Wednesday, 22 January 2014
Kelly Vincent – Radio Adelaide Interview on Payment Schemes for Intellectually Disabled Workers
Kelly Vincent, Dignity for Disability MLC (Radio Adelaide 7.38-7.44) Payment schemes for intellectually disabled workers
Randall: This week the issue of payment schemes for intellectually disabled workers is back on the table after the Government announced plans to establish a payment scheme for those workers who’d been under-paid while working at sheltered workshops. Kelly Vincent, can you take us back to before the ruling, how was pay calculated?
Kelly Vincent: What happens under the current model is a person is judged on first their competency and second their productivity. So for example if I was able to make ten of a certain product and you were able to make 100% (sic) I would get paid 10% and you would get paid 100% of a particular wage.
Randall: So have workers’ conditions improved since the high court’s decision last year. It sounds like a pretty terrible system.
Kelly Vincent: Absolutely, particularly given that there are plenty of people who are less productive at their jobs than other people but it doesn’t mean their wages get docked if they don’t have a disability. Certainly this decision is welcomed by Dignity for Disability and by the disability community at large I think but the problem is this is one of the many tools that are used to determine the wages of people working in sheltered workshops and so one good thing about it is that we are starting to see organisations working under these sorts of models talking about moving to a different model where workers are paid better wages but we’ve got a long way to go.
Randall: So does everyone get paid equally in these sheltered workshops now?
Kelly Vincent: No, again it’s determined by their productivity and their competency is judged by whichever model the sheltered workshop is using so we’ve got a long way to go and the real issue I think we’ve got is making sure that sheltered workshops are no longer the default option for many people with intellectual disability and other disadvantage because for a long time now, and still unfortunately, it’s the default option for a lot of people with intellectual disability particularly when they’re leaving school, it’s said well of course you’ll just go here where you’ll get paid this wage and no-one will really take into account your own personal skills or aspirations.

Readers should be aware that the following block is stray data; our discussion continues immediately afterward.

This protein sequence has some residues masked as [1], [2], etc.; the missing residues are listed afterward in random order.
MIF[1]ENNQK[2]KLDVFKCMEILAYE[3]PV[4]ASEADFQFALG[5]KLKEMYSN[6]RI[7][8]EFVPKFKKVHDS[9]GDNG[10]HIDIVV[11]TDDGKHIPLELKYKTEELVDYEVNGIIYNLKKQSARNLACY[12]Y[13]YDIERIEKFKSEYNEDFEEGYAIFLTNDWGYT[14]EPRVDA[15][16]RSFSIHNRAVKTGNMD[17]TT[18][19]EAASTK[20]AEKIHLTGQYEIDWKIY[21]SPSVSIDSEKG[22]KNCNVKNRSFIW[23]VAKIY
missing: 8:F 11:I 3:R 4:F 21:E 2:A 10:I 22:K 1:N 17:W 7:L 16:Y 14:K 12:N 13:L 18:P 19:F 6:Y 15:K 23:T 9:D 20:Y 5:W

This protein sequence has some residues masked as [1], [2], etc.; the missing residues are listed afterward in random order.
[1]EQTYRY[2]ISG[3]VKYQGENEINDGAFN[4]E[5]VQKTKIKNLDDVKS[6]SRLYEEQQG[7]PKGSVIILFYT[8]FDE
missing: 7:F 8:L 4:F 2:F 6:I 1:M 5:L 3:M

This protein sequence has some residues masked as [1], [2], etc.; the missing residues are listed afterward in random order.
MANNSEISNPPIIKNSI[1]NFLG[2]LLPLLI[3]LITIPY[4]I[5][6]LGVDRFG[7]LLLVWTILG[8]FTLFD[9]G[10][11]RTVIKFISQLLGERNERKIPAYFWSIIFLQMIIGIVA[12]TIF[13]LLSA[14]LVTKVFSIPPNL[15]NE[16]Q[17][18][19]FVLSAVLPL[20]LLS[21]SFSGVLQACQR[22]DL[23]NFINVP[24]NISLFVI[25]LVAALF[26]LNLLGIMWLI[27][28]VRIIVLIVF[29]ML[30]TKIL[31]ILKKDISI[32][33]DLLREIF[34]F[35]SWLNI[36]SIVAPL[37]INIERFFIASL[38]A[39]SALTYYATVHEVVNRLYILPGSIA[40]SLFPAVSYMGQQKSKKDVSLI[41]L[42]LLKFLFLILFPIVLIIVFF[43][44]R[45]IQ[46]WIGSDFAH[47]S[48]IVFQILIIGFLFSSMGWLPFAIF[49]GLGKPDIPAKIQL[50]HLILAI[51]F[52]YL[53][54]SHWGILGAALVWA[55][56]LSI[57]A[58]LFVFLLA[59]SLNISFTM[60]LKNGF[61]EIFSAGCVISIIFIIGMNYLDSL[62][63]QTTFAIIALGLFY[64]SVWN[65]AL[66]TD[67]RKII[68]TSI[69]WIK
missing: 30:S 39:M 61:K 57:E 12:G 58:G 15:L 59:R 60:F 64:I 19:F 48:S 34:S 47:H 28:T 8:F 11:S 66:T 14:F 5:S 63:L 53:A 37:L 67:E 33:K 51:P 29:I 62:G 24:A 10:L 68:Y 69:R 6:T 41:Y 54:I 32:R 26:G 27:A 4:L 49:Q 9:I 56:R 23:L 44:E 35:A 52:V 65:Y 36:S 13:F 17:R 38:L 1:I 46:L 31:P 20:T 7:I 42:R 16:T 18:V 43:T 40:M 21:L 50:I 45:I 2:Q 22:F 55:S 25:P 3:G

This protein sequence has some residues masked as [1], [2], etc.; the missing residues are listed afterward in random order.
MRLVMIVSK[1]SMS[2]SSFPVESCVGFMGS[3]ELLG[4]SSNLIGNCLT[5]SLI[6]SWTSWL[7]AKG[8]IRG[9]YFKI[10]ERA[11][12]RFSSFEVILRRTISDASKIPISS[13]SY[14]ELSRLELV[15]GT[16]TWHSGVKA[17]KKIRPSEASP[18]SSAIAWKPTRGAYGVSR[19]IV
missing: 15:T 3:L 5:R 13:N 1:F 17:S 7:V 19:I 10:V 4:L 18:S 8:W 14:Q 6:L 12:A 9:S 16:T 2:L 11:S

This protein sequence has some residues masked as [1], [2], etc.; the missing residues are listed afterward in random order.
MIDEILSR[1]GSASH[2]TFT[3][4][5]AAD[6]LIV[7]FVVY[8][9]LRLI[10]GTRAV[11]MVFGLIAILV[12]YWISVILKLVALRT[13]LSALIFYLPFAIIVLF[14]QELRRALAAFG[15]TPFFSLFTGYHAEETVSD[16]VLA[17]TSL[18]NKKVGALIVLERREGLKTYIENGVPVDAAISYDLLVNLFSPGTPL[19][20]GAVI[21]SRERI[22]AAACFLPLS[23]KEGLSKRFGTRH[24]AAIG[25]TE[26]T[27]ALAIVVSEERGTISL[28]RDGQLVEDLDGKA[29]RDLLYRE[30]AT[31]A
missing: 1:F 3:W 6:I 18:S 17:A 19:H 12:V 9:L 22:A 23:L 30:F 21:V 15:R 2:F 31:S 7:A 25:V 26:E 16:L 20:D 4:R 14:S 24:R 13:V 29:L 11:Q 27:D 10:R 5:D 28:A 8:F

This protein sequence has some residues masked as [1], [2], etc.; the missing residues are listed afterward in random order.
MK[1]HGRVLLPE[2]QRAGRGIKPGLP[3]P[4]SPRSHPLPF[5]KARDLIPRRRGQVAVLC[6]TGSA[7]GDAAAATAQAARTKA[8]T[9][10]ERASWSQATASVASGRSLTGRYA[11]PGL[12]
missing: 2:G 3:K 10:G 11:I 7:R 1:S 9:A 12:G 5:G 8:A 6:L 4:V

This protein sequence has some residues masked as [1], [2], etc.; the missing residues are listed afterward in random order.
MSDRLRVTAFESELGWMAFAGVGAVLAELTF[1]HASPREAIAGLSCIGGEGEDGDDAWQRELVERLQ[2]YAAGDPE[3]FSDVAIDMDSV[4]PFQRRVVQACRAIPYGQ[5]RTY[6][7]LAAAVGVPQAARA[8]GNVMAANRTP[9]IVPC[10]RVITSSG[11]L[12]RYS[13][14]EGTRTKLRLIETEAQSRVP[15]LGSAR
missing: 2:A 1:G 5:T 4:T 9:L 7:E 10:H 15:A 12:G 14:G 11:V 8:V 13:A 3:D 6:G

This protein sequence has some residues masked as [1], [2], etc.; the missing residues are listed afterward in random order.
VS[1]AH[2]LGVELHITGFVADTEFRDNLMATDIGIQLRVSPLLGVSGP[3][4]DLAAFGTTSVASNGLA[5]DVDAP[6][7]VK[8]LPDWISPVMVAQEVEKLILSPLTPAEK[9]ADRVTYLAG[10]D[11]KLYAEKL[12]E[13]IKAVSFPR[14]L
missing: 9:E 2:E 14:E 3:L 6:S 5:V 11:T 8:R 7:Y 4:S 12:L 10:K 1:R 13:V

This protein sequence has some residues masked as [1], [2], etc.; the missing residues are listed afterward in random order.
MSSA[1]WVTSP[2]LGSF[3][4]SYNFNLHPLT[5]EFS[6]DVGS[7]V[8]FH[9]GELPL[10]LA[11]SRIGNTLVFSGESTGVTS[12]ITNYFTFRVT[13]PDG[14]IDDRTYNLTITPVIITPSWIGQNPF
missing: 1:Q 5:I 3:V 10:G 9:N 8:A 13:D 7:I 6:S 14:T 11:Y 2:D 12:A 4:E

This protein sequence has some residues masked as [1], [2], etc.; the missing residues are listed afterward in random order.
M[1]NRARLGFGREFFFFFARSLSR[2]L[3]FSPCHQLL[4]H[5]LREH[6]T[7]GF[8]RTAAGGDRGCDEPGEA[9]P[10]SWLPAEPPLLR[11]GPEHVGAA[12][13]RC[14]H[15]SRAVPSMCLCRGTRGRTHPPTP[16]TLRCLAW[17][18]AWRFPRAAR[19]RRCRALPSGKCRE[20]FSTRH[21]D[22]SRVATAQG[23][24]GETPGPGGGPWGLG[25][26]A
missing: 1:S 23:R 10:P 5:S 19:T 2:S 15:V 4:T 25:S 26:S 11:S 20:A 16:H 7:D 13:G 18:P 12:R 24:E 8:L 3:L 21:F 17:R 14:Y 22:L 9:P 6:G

Randall: Is there any concern that if wages were to be increased there might be fewer jobs available for these people?
Kelly Vincent: I think the issue is perhaps we’ve got to look at making sure that the sheltered workshop model isn’t the default option so that people with intellectual disability can actually go somewhere that fits with their own skills and aspirations where they can get paid a fair wage the whole way through so that they’re less dependent on things like the Disability Support Pension. I don’t think it’s about pure jobs, I think it’s about finding the right jobs in the first place.
Randall: In your travels have you spoken with many businesses who are keen to take on some more intellectually disabled workers?
Kelly Vincent: Yes, we’ve certainly spoken with a number of organisations who are looking at moving their models to being fair but unfortunately there is still a lot of ignorance out there in the general workforce about employing people with disabilities despite the fact the research shows that we are more loyal employees and that we take less sick days. So that’s why Dignity for Disability is encouraging the Federal and State Government to take on campaigns like those we see in the youth and indigenous sectors like Closing the Gap to encourage employers to employ people with disability and also we think that part of the temporary measure quotas might be necessary in the sector to make sure that employers do get to see the true benefits of employing people with a disability.
Randall: There are some pretty shocking pay levels, someone getting paid $1 per hour – is this legal and has this part been changed?
Kelly Vincent: It has been legal under the abysmal model that we’ve been talking about. Thankfully with this high court decision we will see change in the future and certainly there are some heartbreaking stories that we hear. Just the other day who said they left a particular sheltered workshop because they were getting paid $2.88 per hour and it was costing them more in travel and childcare than they were getting paid at the end of the day, so change is on the horizon but we’ve got to remain vigilant and hopefully by continuing to talk about these issues we can affect that change and make sure it doesn’t still happen.
Randall: You’ve been through Scandinavia and seen how other disability support systems can work, are there any elements of these systems that you’d like to see put in place here?
Kelly Vincent: All I can say I was absolutely embarrassed when I travelled to Scandinavia and found out that sheltered workshops are literally a thing of the past in many of those countries and it’s not uncommon for people with intellectual disability to be living in their own apartment, renting through private rentals, and getting the support they need in the home and it goes to show that there’s a lot of ignorance in our general workforce and that people with intellectual disabilities can perform the skills that are necessary to get paid a decent wage – it’s just time to get rid of the ignorance that exists in our workforce.
Randall: Thanks for joining us.